Only a few years ago, witnessing Alfa Romeo sales slide below 50,000 vehicles across the dozens of its European markets was awful. Then came 2021, ACEA’s data revealing the number to be 26,322, down 28 per cent from the terrible result of 2020 (36,443). Exports to Japan were tiny (222 in 2021), China too (1,409, -12 percent in 2021), although the USA wasn’t too bad (18,250, down two per cent).
It’s sad that this long crash was something which Fiat Chrysler Automobiles could have prevented but didn’t. Prior to today’s announcement of La Metamorfosi (“Tonale, the model that marks the brand’s metamorphosis”), the last time Alfa Romeo revealed a new car was more than half a decade ago: the Stelvio’s premiere at the LA auto show in November 2016. Considering such facts, it’s incredible really that the marque is even still going.
The spin is all about a grand renaissance but do successful sports-luxury makes need to do such things? Would Audi or BMW or Mercedes or Lexus hold such an event? This is an emergency reset and Stellantis’ management knows it.
There have been many previous reboots, none of which worked because the top people soon lost interest and proper investment was never forthcoming. The irony is that the most recent one gave us the Giulia and Stelvio, two vehicles which were so well engineered that they remain competitive against the best-in-class. Would that more potential buyers gave them consideration. But why would they when FCA did so little to promote or evolve these models? Imagine BMW launched a new 3 Series (but no Touring) followed by a new X3. Then did more or less nothing for years. No additional engines, no mild hybrids, no hybrids, no facelifts. Unthinkable.
Will Stellantis put the big money into Alfa Romeo that’s been needed for decades? Only time will tell. Just as much as cash, corporate attention and some realism about the sales potential of all models combined is needed too.
The Giulia and Stelvio should be due for replacement soon-ish but instead they’ll likely be made to soldier on for some years. Incredibly, neither has even had a facelift and the Giulia will be six come April.
The man now running Alfa must nurture this deeply injured marque and educate a new generation of potential customers about the truly fantastic heritage, all the while finding ways to make forthcoming electric models stand out. And be successful.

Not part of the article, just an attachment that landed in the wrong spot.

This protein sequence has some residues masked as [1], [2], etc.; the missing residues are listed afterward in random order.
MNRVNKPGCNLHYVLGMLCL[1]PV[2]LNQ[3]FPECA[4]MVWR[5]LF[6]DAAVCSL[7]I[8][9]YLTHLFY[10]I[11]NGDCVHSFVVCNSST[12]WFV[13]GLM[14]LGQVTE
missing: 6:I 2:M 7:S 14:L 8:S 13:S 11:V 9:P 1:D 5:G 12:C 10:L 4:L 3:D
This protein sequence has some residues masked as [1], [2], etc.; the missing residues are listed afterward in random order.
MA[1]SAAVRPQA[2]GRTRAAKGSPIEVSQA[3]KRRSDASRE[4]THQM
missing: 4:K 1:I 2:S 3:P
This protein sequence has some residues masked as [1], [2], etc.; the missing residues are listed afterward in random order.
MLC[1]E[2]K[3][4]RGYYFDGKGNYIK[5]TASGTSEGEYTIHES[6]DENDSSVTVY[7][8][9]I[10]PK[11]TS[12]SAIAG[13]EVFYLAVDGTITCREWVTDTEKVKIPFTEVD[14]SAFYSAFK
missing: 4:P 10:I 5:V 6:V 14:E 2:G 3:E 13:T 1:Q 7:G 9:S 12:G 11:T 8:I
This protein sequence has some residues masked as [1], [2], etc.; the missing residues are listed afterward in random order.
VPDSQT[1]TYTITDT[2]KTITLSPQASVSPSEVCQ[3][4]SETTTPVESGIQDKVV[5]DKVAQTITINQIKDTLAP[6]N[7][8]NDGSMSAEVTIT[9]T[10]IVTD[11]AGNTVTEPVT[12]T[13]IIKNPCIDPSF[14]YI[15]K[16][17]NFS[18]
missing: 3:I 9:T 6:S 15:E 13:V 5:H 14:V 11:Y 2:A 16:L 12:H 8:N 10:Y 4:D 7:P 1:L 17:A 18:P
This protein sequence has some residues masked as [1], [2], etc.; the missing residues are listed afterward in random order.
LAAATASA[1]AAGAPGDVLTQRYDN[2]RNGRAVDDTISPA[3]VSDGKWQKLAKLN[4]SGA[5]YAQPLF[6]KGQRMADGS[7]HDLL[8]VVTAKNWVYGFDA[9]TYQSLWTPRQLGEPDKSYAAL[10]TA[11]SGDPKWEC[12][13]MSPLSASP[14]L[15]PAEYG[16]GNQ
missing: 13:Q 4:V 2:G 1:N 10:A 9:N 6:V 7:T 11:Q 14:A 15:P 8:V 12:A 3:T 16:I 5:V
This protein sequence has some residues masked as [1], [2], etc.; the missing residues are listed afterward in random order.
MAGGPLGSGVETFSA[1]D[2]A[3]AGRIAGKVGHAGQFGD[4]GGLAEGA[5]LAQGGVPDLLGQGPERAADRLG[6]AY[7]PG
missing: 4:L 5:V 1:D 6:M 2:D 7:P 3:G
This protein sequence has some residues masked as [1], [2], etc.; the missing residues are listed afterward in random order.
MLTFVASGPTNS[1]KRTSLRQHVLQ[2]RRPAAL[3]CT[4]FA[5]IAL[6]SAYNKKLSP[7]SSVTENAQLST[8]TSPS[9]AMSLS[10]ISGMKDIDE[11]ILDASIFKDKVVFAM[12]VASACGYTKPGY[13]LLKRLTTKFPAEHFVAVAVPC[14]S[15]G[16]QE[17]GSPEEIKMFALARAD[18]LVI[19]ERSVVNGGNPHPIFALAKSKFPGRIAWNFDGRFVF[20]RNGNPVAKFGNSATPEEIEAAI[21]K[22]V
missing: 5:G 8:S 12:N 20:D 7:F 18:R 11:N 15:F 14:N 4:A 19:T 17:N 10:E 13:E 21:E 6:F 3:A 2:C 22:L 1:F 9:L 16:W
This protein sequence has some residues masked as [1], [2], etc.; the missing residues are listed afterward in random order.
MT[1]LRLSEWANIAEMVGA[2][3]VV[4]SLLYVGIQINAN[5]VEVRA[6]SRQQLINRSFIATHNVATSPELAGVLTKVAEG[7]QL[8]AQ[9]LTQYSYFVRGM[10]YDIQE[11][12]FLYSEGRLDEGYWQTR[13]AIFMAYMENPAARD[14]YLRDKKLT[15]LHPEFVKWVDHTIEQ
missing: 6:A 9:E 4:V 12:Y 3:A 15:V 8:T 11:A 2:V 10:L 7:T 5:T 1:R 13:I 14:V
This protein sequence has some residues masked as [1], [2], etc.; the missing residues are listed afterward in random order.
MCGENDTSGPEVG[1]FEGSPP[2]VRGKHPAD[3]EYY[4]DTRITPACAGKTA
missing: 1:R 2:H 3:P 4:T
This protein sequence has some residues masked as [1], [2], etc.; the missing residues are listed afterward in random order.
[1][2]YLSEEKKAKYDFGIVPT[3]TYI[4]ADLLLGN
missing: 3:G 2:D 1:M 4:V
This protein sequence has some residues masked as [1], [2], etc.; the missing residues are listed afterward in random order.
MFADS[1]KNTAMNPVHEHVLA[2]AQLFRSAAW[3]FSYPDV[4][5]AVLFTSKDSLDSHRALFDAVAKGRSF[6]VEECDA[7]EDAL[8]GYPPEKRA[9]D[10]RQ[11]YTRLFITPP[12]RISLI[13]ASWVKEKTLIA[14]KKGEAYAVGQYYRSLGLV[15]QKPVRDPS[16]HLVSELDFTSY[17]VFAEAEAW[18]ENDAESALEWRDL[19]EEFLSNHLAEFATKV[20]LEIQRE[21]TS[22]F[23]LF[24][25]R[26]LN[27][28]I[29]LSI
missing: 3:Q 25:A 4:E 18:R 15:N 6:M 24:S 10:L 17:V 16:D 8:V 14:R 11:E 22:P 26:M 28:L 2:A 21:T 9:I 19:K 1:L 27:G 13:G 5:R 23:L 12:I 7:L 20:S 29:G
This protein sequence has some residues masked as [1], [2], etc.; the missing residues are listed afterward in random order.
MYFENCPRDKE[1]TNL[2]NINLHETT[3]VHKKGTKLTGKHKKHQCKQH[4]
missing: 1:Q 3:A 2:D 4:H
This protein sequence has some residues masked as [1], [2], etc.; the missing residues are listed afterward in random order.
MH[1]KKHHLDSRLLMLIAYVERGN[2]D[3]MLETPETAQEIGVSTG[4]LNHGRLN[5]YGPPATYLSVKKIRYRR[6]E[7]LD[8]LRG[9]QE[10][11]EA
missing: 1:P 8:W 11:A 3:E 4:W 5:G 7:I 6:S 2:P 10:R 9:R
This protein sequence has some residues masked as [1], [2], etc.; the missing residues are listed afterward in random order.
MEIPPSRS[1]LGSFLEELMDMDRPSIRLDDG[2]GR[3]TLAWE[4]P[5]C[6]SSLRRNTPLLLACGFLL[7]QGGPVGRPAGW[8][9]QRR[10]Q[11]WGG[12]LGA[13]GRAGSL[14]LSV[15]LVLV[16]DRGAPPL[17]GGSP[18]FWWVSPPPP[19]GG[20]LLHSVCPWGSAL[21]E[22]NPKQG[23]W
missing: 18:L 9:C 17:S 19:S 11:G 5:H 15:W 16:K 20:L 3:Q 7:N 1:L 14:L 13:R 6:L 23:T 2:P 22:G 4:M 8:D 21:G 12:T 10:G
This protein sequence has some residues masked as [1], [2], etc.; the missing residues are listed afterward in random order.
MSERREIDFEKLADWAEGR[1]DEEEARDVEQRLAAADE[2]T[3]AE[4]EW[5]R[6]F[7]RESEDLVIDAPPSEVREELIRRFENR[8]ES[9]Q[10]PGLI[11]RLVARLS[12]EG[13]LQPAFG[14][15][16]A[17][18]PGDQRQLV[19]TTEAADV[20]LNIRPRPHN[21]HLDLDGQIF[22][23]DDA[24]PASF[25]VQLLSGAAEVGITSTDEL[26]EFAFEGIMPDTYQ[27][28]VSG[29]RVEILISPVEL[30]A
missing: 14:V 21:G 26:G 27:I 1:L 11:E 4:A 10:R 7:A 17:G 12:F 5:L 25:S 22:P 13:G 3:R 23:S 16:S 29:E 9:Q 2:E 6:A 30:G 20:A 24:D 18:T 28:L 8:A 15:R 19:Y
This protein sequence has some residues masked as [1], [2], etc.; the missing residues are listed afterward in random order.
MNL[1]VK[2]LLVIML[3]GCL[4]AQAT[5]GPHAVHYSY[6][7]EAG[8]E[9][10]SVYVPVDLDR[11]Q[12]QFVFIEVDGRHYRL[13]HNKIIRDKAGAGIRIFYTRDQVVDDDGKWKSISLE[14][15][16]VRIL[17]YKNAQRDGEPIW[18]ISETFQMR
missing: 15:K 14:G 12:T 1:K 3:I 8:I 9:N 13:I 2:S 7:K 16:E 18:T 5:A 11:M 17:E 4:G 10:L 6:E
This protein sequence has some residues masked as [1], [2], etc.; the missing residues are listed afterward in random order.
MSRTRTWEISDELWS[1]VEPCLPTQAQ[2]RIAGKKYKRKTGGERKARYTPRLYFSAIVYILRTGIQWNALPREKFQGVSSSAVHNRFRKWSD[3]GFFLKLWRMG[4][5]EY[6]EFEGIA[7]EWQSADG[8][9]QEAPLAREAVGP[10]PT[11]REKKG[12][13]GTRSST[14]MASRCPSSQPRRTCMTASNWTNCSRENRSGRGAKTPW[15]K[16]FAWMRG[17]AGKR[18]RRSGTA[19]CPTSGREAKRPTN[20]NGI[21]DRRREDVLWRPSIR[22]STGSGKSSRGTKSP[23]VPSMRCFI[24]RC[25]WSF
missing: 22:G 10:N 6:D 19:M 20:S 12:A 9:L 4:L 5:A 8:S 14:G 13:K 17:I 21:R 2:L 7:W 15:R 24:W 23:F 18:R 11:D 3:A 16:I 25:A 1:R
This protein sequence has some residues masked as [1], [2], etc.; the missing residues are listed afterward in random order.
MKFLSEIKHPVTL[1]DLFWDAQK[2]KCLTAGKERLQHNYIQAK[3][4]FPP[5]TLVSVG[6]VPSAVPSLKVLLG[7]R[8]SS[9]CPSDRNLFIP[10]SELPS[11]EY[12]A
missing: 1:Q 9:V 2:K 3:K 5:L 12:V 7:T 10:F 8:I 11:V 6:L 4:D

There are some promising signs, such as as the sold-out super-Giulias (GTA and GTAm) but if there is to be a true Metamorfosi – an accidental or clever play on a current buzzword by using those first four letters? – it will take a long time.
Carlos Tavares has to mean it when he says that Alfa has a decade to be turned around, for there is much deep damage to be corrected. On the plus side, the history is incredible and begs to be better and more fully exploited. The hard work is however only just beginning.
If the Tonale becomes a spark that catches – the car buying public’s imagination – and there are waiting lists, then we’ll know that far better times might just be coming.
This international treasure has deserved a proper focus from a parent for way too long. Arguably since Fiat snatched control of the firm in the 1980s to prevent it being bought by Ford. Maybe 2022 is when things begin to get better.
The new models
The Tonale will also gain a 160 PS version of the 1.5-litre engine in 2023. Before then (October), a 275 PS PHEV will be added, while for North America, a 252 horsepower 2.0-litre turbo will be standard. Unlike the 1.5, this one is linked to an all-wheel drive system. The gearbox is different too, being a nine-speed automatic.
The new SUV is named after the concept which appeared at the 2019 Geneva motor show. The platform is the former FCA’s SUSW Evo, that being the case as the project was started during the Fiat Chrysler Automobiles era. The life cycle should be between five and eight years: it’s hard to be specific due to the legacy architecture and all manner of other variables.